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Gargantua front

Gargantua: the most famous giant of literature. From this character are born the macabre allusions on the giants (devourers, destroyers, evil, powerful, etc.).

In the English language commonly refers to a large, human and male being. In Spanish it works the same, the word is gigante.

Outside the GTS community

A common linguistically uneducated person will first think of a large male human. This is historically explained by Western literature in the 16th century, When François Rabelais published his masterpiece Gargantua and Pantagruel, where this work massively popularizes the idea that the giants are abominable, devouring, ruthless beings who use their enormous power and intimidating size to control the smaller than they.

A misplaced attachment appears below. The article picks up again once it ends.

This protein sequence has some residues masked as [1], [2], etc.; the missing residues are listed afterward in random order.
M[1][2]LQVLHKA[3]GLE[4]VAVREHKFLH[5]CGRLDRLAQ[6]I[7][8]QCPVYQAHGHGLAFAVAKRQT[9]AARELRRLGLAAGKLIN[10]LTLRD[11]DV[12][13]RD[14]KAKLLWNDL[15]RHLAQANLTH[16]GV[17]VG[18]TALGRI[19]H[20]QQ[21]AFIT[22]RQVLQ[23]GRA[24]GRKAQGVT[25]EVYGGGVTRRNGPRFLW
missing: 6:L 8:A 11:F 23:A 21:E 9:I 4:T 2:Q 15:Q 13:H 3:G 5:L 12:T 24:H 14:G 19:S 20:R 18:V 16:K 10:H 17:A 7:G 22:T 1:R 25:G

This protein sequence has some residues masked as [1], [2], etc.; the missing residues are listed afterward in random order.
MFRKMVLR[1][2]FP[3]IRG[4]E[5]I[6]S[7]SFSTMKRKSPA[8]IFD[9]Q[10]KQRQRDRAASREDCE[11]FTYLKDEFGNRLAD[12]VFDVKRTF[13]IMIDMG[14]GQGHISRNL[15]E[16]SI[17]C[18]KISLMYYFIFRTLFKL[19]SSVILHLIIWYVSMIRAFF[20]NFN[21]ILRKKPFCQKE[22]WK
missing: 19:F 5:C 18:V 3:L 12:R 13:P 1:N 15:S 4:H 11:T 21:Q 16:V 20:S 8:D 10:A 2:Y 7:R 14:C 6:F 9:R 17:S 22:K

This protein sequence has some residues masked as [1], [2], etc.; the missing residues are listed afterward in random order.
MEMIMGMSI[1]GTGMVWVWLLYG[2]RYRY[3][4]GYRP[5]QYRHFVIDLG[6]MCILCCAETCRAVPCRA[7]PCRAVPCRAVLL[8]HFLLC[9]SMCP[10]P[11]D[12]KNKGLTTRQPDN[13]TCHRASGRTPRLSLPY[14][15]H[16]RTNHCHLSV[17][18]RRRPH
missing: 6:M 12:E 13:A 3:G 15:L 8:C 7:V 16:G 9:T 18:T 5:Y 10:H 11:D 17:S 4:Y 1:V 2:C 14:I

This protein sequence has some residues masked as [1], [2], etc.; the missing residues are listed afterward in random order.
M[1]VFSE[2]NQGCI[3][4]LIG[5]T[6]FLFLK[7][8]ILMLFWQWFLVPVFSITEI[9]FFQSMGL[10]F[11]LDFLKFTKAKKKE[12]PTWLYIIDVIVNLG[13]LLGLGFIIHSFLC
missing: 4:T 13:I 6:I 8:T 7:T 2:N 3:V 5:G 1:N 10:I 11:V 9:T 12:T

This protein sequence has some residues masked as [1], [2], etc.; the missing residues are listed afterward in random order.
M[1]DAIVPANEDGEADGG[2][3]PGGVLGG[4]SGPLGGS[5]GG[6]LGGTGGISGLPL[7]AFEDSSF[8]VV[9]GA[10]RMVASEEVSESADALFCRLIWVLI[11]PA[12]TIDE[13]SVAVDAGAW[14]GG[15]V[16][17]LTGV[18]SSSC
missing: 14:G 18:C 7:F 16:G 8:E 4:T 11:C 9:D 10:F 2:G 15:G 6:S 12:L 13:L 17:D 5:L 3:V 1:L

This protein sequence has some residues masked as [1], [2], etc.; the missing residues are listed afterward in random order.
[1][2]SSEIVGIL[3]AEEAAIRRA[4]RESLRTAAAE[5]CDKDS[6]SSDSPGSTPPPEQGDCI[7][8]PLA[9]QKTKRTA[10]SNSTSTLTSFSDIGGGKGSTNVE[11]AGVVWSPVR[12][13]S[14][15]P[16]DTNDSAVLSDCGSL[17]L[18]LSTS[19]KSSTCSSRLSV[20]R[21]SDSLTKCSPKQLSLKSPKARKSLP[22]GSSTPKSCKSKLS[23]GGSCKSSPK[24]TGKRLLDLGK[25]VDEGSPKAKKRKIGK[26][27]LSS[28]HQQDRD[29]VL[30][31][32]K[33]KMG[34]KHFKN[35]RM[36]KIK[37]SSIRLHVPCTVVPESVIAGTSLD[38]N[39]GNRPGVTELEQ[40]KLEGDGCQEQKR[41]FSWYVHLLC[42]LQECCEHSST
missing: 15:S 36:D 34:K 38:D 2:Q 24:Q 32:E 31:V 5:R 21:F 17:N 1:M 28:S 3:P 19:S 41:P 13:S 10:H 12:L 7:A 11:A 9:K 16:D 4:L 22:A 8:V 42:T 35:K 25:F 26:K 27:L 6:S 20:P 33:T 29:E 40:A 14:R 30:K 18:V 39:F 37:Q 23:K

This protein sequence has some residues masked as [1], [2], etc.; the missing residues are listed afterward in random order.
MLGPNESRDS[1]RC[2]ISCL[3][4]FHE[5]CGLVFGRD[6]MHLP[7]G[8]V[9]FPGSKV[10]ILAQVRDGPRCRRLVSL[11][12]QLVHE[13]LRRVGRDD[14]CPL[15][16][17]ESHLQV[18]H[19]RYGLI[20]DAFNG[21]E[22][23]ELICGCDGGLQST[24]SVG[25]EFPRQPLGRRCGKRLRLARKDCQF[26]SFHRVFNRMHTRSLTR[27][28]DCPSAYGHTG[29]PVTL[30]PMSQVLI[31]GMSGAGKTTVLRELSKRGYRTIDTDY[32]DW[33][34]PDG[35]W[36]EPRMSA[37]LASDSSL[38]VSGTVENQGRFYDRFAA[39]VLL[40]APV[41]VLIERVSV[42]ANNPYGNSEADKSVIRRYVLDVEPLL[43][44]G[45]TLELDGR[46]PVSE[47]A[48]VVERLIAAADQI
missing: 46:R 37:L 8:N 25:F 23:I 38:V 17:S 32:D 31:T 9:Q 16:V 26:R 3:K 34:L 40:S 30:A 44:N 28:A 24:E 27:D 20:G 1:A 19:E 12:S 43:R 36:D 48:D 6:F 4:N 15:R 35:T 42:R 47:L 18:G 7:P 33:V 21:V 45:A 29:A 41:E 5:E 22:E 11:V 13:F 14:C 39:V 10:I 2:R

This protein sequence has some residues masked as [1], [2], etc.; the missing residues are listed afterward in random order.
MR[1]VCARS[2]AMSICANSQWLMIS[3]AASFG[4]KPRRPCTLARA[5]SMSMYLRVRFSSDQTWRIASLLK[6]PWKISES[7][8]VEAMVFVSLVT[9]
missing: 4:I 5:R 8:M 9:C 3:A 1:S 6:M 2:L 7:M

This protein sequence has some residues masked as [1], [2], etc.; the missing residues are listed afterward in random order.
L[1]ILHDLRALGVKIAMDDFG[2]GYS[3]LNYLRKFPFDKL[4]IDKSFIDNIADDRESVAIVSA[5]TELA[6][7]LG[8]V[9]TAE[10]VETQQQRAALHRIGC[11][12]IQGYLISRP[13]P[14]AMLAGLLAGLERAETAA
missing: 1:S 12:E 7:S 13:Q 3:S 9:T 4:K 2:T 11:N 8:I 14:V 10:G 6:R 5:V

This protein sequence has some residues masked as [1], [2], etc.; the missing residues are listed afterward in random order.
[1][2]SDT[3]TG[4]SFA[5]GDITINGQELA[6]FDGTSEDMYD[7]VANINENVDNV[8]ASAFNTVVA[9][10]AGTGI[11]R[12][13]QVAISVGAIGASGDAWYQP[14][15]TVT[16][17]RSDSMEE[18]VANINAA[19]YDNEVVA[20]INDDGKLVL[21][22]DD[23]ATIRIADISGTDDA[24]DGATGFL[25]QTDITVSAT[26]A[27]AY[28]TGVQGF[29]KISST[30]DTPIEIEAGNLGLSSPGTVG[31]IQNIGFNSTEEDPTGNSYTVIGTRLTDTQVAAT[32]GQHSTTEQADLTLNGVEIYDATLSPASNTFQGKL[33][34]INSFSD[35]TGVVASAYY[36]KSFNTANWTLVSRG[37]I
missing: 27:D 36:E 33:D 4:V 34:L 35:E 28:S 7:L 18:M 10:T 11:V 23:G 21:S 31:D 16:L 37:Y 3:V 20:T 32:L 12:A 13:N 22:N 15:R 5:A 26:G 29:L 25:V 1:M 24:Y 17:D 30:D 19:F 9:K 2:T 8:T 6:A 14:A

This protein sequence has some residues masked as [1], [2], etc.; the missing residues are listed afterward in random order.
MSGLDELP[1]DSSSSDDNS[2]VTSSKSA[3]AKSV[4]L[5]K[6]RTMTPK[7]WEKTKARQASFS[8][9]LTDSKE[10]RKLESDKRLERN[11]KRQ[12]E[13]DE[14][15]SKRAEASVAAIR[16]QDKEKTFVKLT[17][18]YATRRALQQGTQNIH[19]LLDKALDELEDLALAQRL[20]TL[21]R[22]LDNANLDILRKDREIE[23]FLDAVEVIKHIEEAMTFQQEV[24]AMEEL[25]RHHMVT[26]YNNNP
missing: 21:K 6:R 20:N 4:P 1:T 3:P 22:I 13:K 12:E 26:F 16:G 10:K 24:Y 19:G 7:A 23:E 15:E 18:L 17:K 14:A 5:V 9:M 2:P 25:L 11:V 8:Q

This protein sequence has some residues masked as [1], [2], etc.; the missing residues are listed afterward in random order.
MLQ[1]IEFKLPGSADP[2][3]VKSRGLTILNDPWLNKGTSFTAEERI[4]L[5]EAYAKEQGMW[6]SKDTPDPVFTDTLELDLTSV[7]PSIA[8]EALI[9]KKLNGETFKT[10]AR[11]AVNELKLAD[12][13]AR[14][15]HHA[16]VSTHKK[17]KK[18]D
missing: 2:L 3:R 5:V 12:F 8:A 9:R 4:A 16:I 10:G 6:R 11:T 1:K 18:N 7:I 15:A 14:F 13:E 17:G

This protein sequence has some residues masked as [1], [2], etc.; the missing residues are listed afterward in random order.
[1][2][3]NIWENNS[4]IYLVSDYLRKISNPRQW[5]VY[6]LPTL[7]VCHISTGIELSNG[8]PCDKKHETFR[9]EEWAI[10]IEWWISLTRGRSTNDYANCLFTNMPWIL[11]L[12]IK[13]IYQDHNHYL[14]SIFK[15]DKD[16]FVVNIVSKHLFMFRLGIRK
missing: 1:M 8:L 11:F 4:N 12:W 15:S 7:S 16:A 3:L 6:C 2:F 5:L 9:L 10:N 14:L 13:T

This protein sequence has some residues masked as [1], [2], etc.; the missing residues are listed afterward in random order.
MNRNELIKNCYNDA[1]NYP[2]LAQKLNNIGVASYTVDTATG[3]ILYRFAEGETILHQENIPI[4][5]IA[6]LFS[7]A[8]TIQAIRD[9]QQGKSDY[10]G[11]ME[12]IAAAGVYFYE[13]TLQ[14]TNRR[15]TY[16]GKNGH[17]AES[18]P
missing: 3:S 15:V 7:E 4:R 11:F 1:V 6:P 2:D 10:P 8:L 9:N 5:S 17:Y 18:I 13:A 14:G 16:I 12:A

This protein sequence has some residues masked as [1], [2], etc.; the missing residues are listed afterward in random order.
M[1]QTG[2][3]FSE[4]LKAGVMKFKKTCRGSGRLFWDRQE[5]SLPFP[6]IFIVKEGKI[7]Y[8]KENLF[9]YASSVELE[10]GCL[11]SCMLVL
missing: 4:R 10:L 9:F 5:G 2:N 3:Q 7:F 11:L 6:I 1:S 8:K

Inside the GTS community

When a member of this community hears or reads this word (assuming he is Hispanic or Anglophone), he/she will think of a large (human or non-human) being. This is because in this community they differ from the ideas of François Rabelais, not because they are against him, but because of the ignorance and isolation of the real world (only spoken between members), in addition that the majority of the members are fetishists (so that they see as erotic large sized objects).

In the case of giant males, most of the time there is repudiation for this idea, as it contradicts what the GTS community likes.

On the other hand, the giant women, often called giantesses or gigantas, have an inevitable appreciation because it is just what the GTS community likes.

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